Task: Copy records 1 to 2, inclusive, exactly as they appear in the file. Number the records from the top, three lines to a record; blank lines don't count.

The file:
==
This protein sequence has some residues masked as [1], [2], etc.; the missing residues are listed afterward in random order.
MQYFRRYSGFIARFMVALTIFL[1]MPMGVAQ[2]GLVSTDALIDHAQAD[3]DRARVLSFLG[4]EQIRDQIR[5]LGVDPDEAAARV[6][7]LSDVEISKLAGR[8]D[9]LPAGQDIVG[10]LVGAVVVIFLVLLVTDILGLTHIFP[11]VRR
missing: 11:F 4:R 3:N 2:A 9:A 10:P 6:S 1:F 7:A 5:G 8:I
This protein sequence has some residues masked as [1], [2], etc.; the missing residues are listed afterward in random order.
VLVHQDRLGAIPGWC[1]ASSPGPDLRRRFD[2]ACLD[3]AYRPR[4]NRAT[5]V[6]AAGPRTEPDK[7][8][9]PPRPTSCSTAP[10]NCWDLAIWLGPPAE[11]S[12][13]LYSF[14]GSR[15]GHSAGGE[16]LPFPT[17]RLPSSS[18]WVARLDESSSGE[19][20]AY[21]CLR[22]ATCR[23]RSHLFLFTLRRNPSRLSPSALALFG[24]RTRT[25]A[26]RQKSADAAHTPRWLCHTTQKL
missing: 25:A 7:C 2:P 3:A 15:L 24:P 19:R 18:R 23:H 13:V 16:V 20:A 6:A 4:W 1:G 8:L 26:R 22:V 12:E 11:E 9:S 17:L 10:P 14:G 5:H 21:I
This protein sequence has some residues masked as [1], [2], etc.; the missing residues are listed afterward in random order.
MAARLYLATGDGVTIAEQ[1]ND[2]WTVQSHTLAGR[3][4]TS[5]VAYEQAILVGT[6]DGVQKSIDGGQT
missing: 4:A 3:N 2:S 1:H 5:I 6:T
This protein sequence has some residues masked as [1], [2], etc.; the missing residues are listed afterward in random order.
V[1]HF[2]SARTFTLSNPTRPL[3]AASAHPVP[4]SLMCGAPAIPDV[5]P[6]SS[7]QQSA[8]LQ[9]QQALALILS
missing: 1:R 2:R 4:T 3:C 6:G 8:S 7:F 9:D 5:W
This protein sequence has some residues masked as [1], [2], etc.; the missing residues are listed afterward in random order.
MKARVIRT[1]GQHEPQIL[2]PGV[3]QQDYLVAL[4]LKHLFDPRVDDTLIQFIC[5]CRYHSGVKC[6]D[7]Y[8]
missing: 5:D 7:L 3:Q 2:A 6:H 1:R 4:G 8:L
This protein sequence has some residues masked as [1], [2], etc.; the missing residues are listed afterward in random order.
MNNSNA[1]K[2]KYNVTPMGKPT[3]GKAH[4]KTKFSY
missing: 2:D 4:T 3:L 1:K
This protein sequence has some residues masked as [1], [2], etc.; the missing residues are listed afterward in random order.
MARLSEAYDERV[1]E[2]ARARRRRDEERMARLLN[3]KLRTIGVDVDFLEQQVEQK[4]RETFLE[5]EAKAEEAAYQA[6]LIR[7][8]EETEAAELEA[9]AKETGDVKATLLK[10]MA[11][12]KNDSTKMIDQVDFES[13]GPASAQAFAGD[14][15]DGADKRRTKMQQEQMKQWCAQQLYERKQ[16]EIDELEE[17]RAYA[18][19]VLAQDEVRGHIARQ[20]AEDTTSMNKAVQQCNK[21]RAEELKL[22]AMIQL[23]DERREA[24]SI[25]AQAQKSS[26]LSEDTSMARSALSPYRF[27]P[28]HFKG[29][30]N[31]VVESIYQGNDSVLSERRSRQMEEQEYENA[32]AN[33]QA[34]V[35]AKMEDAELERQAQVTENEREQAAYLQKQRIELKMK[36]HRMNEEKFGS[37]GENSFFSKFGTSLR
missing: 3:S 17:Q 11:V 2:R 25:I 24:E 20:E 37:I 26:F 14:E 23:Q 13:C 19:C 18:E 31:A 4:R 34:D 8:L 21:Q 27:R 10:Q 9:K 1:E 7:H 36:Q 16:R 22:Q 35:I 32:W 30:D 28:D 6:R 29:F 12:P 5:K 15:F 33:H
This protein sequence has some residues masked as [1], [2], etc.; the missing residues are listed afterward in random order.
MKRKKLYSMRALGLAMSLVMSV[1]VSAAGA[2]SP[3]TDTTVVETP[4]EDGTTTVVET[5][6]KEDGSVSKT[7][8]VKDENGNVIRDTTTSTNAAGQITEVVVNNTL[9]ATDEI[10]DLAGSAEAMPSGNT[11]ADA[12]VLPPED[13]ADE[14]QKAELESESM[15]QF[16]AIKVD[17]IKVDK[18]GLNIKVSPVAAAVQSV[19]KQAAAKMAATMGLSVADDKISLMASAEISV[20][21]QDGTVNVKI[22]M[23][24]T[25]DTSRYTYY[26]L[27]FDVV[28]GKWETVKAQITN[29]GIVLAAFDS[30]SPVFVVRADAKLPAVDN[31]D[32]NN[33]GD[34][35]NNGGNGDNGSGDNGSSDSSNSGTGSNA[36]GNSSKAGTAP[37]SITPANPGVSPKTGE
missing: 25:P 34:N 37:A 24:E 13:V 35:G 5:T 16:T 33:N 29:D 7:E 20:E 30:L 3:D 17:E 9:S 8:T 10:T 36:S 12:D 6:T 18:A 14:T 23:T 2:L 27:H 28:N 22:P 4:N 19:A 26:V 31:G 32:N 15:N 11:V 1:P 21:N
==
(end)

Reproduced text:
This protein sequence has some residues masked as [1], [2], etc.; the missing residues are listed afterward in random order.
MQYFRRYSGFIARFMVALTIFL[1]MPMGVAQ[2]GLVSTDALIDHAQAD[3]DRARVLSFLG[4]EQIRDQIR[5]LGVDPDEAAARV[6][7]LSDVEISKLAGR[8]D[9]LPAGQDIVG[10]LVGAVVVIFLVLLVTDILGLTHIFP[11]VRR
missing: 11:F 4:R 3:N 2:A 9:A 10:P 6:S 1:F 7:A 5:G 8:I
This protein sequence has some residues masked as [1], [2], etc.; the missing residues are listed afterward in random order.
VLVHQDRLGAIPGWC[1]ASSPGPDLRRRFD[2]ACLD[3]AYRPR[4]NRAT[5]V[6]AAGPRTEPDK[7][8][9]PPRPTSCSTAP[10]NCWDLAIWLGPPAE[11]S[12][13]LYSF[14]GSR[15]GHSAGGE[16]LPFPT[17]RLPSSS[18]WVARLDESSSGE[19][20]AY[21]CLR[22]ATCR[23]RSHLFLFTLRRNPSRLSPSALALFG[24]RTRT[25]A[26]RQKSADAAHTPRWLCHTTQKL
missing: 25:A 7:C 2:P 3:A 15:L 24:P 19:R 18:R 23:H 13:V 16:V 20:A 6:A 4:W 1:G 8:L 26:R 22:V 12:E 11:E 9:S 17:L 10:P 14:G 5:H 21:I